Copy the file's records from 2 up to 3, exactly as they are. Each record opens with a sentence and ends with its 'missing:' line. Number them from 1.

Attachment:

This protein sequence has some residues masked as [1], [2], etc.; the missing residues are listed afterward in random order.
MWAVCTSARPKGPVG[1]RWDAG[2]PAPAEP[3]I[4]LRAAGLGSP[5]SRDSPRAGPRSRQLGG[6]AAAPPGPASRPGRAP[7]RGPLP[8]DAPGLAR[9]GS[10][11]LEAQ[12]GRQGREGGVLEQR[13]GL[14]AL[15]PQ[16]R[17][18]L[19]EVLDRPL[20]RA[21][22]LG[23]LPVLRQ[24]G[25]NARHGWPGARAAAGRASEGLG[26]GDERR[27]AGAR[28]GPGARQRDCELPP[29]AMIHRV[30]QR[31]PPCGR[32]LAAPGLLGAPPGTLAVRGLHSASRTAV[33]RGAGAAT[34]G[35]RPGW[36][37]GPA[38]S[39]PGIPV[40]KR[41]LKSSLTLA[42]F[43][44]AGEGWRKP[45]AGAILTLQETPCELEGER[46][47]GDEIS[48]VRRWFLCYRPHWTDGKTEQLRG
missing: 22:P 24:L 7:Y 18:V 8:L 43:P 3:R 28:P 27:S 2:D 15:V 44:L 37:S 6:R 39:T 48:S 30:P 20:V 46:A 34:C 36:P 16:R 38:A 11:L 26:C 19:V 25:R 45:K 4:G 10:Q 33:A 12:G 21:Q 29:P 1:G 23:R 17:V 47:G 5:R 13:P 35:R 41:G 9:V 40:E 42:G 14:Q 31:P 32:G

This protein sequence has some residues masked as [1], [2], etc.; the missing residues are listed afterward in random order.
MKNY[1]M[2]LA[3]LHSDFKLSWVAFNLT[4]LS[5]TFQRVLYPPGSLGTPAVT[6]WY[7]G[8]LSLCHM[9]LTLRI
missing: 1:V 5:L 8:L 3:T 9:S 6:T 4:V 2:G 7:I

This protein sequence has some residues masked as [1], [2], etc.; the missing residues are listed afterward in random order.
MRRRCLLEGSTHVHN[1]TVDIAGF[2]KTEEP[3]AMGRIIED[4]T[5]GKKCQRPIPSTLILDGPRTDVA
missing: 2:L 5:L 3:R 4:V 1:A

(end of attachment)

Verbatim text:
This protein sequence has some residues masked as [1], [2], etc.; the missing residues are listed afterward in random order.
MKNY[1]M[2]LA[3]LHSDFKLSWVAFNLT[4]LS[5]TFQRVLYPPGSLGTPAVT[6]WY[7]G[8]LSLCHM[9]LTLRI
missing: 1:V 5:L 8:L 3:T 9:S 6:T 4:V 2:G 7:I

This protein sequence has some residues masked as [1], [2], etc.; the missing residues are listed afterward in random order.
MRRRCLLEGSTHVHN[1]TVDIAGF[2]KTEEP[3]AMGRIIED[4]T[5]GKKCQRPIPSTLILDGPRTDVA
missing: 2:L 5:L 3:R 4:V 1:A